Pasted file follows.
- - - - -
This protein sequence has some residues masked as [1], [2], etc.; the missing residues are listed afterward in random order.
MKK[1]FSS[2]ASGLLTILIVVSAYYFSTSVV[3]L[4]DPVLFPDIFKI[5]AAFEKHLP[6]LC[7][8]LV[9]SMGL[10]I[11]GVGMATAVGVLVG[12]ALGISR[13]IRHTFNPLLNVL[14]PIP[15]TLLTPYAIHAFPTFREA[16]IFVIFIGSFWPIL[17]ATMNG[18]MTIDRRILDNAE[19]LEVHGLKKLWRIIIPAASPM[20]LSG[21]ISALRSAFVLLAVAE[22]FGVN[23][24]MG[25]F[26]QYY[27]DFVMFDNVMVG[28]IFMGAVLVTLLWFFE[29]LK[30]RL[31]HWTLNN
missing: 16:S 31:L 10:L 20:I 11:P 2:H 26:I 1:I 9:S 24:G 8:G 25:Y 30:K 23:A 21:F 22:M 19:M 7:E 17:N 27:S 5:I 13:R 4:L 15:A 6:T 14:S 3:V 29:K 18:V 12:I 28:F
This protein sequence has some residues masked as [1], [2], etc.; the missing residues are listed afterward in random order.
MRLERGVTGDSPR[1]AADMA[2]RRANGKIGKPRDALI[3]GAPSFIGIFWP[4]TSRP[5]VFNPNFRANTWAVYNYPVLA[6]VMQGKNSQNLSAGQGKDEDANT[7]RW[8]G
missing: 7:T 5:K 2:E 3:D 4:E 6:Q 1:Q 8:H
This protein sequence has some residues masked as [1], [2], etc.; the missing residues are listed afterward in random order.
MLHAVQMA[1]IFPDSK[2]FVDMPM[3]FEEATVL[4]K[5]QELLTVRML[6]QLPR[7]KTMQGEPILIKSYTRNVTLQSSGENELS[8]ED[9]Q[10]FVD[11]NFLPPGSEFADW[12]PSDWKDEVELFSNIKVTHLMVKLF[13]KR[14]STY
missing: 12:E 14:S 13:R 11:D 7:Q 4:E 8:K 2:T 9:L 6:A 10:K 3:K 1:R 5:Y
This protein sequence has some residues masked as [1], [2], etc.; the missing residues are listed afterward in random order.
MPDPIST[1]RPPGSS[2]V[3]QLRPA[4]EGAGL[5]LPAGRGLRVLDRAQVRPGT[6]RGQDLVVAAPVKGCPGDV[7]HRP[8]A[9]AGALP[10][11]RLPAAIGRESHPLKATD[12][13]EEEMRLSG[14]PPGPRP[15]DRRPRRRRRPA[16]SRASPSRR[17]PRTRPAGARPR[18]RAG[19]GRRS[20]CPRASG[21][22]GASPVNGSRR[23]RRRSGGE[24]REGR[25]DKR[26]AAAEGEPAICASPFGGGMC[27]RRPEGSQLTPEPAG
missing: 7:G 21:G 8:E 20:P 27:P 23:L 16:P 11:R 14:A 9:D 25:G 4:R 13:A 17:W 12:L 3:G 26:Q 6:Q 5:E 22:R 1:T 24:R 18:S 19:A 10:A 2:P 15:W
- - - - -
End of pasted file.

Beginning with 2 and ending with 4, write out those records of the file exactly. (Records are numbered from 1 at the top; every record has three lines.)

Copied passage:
This protein sequence has some residues masked as [1], [2], etc.; the missing residues are listed afterward in random order.
MRLERGVTGDSPR[1]AADMA[2]RRANGKIGKPRDALI[3]GAPSFIGIFWP[4]TSRP[5]VFNPNFRANTWAVYNYPVLA[6]VMQGKNSQNLSAGQGKDEDANT[7]RW[8]G
missing: 7:T 5:K 2:E 3:D 4:E 6:Q 1:Q 8:H
This protein sequence has some residues masked as [1], [2], etc.; the missing residues are listed afterward in random order.
MLHAVQMA[1]IFPDSK[2]FVDMPM[3]FEEATVL[4]K[5]QELLTVRML[6]QLPR[7]KTMQGEPILIKSYTRNVTLQSSGENELS[8]ED[9]Q[10]FVD[11]NFLPPGSEFADW[12]PSDWKDEVELFSNIKVTHLMVKLF[13]KR[14]STY
missing: 12:E 14:S 13:R 11:D 7:Q 4:E 8:K 2:T 9:L 6:A 10:K 3:K 1:R 5:Y
This protein sequence has some residues masked as [1], [2], etc.; the missing residues are listed afterward in random order.
MPDPIST[1]RPPGSS[2]V[3]QLRPA[4]EGAGL[5]LPAGRGLRVLDRAQVRPGT[6]RGQDLVVAAPVKGCPGDV[7]HRP[8]A[9]AGALP[10][11]RLPAAIGRESHPLKATD[12][13]EEEMRLSG[14]PPGPRP[15]DRRPRRRRRPA[16]SRASPSRR[17]PRTRPAGARPR[18]RAG[19]GRRS[20]CPRASG[21][22]GASPVNGSRR[23]RRRSGGE[24]REGR[25]DKR[26]AAAEGEPAICASPFGGGMC[27]RRPEGSQLTPEPAG
missing: 7:G 21:G 8:E 20:P 27:P 23:L 16:P 11:R 14:A 9:D 25:G 4:R 13:A 17:W 12:L 3:G 26:Q 6:Q 5:E 22:R 1:T 24:R 18:S 19:A 10:A 2:P 15:W